Bits and Pieces of seldom-seen Salem history: Salem printer Ezekiel Russell’s July 1776 Declaration of Independence, the Holyoke family coat-of-arms by Salem artist Benjamin Blyth, a letter from Alexander Hamilton to Salem tax collector Joseph Hiller, Nathaniel Bowditch’s presidential badge from the East India Marine Society, c. 1820, the “Gerrymander” in the Salem Gazette, Salem’s bicentennial banner, Nathan Read’s steam engine, and letters from Salem and Alexander Graham Bell; a photograph of Jessie Costello leaving the Superior Court in Salem after having been found innocent of poisoning her firefighter husband in an absolutely sensational trial in 1933, Boston Public Library, Leslie Jones Collection.
The few images above represent the tip of an iceberg: I could post thousands of pictures of Salem images, stories, “facts”, and events—in fact, I have: that’s my blog! In each post I try to provide context but there is no context for the whole Salem story, and so everything is lost, except for a few well-worn tales about the Salem Witch Trials, and (thanks to Salem Maritime and the Gables) some of the key aspects of its dynamic maritime trade and the work and life of Nathaniel Hawthorne. All those Salem soldiers, in so many wars, forgotten, along with so many Salem artists, entrepreneurs, politicians, and just everyday people, leading their ordinary and extraordinary lives. Could we learn more about legal history and the Parker Brothers? Yes, absolutely, but not in isolation, but rather as part of a larger Salem story. Examples abound, from towns and cities which also draw significant numbers of tourists but seem much more intent on presenting their comprehensive history in an accessible and professional manner. Of course, a comprehensive Salem Museum in this space would have to be a collaborative effort, and it would have an impact on other institutions in the city. All of the court house redevelopment proposals stress the “point of entry” feature of their site, located just across from the train station: the new Salem Museum could also serve as an orientation center, freeing up the Salem Maritime National Historic Site to do their own programming and exhibits at the current Visitors Center on Essex Street. The new Peabody Essex Museum may be planning historic exhibits in the former Phillips Library buildings, or it may not, but its present and future mission certainly does not include providing the comprehensive and chronological introduction to the Salem story that both our residents and our tourists deserve. There are powerful and influential people in our city who could make this happen, and they should.
A few of my favorite local history museums: the Newport Historical Society Museum, the Concord Museum, and the City of Raleigh Museum in North Carolina. Concord is a perfect role model for Salem: it has a historic national park, and several smaller house museums, but grasped the necessity of establishing a central historical museum for the general public in the 1970s.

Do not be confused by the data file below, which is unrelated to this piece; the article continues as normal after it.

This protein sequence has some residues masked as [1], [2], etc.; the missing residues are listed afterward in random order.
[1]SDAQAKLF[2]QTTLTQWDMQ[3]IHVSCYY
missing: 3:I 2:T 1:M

There were two prompts for today’s post, both of which came as I was getting ready for the spring semester, after a productive sabbatical in which I thought and wrote very little about Salem’s history. The first prompt was the wonderful recognition of the work of one of my colleagues, Dr. Bethany Jay, whose book (co-edited with Dr. Cynthia Lynn Lyerly of Boston College) Understanding and Teaching American Slavery won the prestigious James Harvey Robinson prize for the “most outstanding contribution to the teaching and learning of history in any field for public or educational purposes” at this year’s annual meeting of the American Historical Association. The second prompt came from a former student of mine, now an archivist-in-training and public historian-by-passion, inquired as to the location of the remains of the burial ground of Salem’s Bulfinch-designed Almshouse on Salem Neck, a property which is now the site of a 1980s condominium development. I looked through the usual sources to try to help her, but then (as usual), got distracted: by this obituary in the Liberator, dated April 30, 1836.
Here we can read of the death of a long-time resident of the Almshouse, centengenarian Flora Jeans, an African-American woman who was once the widow of Bristow Hunt, a slave belonging to Capt. Wm. Hunt, who resided at the corner of Lynde Street. At the time of the general emancipation of the slaves in New England, Bristow partook of the sweets of freedom, in common with others of his race, and in the elevation of his feelings consequent on his being placed on a level with his fellow men, he nobly fought for the liberties of his country and was killed in battle by the side of a connection of his master’s family, who is now living. Sigh. Yet another amazing Salem story, drawing me back in: this city’s African-American history, as well as its revolutionary history, and its nineteenth-century history, and virtually all of its history, is so minimized and marginalized because of the incessant drumbeat: 1692, 1692, 1692, 1692, 1692, 1692, 1692, 1692, 1692, 1692, 1692, 1692. 1692, 1692.